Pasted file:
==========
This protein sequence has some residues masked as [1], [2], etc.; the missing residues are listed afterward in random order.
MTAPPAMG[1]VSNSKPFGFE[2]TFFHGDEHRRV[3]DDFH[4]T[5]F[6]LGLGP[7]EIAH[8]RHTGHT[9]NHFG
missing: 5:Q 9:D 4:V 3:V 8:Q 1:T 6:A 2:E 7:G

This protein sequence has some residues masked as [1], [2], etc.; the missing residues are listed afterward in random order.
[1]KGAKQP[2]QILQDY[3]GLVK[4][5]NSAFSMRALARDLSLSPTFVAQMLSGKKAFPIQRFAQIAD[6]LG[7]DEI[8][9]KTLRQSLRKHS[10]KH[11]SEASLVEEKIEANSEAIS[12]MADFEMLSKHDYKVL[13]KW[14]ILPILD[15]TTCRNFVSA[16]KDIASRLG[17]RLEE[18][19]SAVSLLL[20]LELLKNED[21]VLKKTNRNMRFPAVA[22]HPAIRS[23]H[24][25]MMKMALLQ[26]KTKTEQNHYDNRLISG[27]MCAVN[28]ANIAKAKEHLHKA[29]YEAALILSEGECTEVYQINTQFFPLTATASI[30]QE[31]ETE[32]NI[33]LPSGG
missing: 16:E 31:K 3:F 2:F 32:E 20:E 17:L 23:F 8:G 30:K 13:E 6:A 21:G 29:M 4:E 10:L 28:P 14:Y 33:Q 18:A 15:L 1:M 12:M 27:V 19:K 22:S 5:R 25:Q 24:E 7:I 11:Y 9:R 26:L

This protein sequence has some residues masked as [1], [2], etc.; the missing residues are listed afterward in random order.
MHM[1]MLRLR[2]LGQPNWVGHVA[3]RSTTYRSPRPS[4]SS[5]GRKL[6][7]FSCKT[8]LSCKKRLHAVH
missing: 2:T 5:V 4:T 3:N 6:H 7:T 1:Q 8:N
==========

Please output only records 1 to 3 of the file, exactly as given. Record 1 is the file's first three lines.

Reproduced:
This protein sequence has some residues masked as [1], [2], etc.; the missing residues are listed afterward in random order.
MTAPPAMG[1]VSNSKPFGFE[2]TFFHGDEHRRV[3]DDFH[4]T[5]F[6]LGLGP[7]EIAH[8]RHTGHT[9]NHFG
missing: 5:Q 9:D 4:V 3:V 8:Q 1:T 6:A 2:E 7:G

This protein sequence has some residues masked as [1], [2], etc.; the missing residues are listed afterward in random order.
[1]KGAKQP[2]QILQDY[3]GLVK[4][5]NSAFSMRALARDLSLSPTFVAQMLSGKKAFPIQRFAQIAD[6]LG[7]DEI[8][9]KTLRQSLRKHS[10]KH[11]SEASLVEEKIEANSEAIS[12]MADFEMLSKHDYKVL[13]KW[14]ILPILD[15]TTCRNFVSA[16]KDIASRLG[17]RLEE[18][19]SAVSLLL[20]LELLKNED[21]VLKKTNRNMRFPAVA[22]HPAIRS[23]H[24][25]MMKMALLQ[26]KTKTEQNHYDNRLISG[27]MCAVN[28]ANIAKAKEHLHKA[29]YEAALILSEGECTEVYQINTQFFPLTATASI[30]QE[31]ETE[32]NI[33]LPSGG
missing: 16:E 31:K 3:F 2:F 32:E 20:E 17:L 23:F 8:G 30:K 13:E 6:A 21:G 29:M 4:E 10:L 28:P 14:Y 33:Q 18:A 15:L 1:M 12:M 27:V 19:K 22:S 5:R 25:Q 24:E 7:I 11:Y 9:R 26:L

This protein sequence has some residues masked as [1], [2], etc.; the missing residues are listed afterward in random order.
MHM[1]MLRLR[2]LGQPNWVGHVA[3]RSTTYRSPRPS[4]SS[5]GRKL[6][7]FSCKT[8]LSCKKRLHAVH
missing: 2:T 5:V 4:T 3:N 6:H 7:T 1:Q 8:N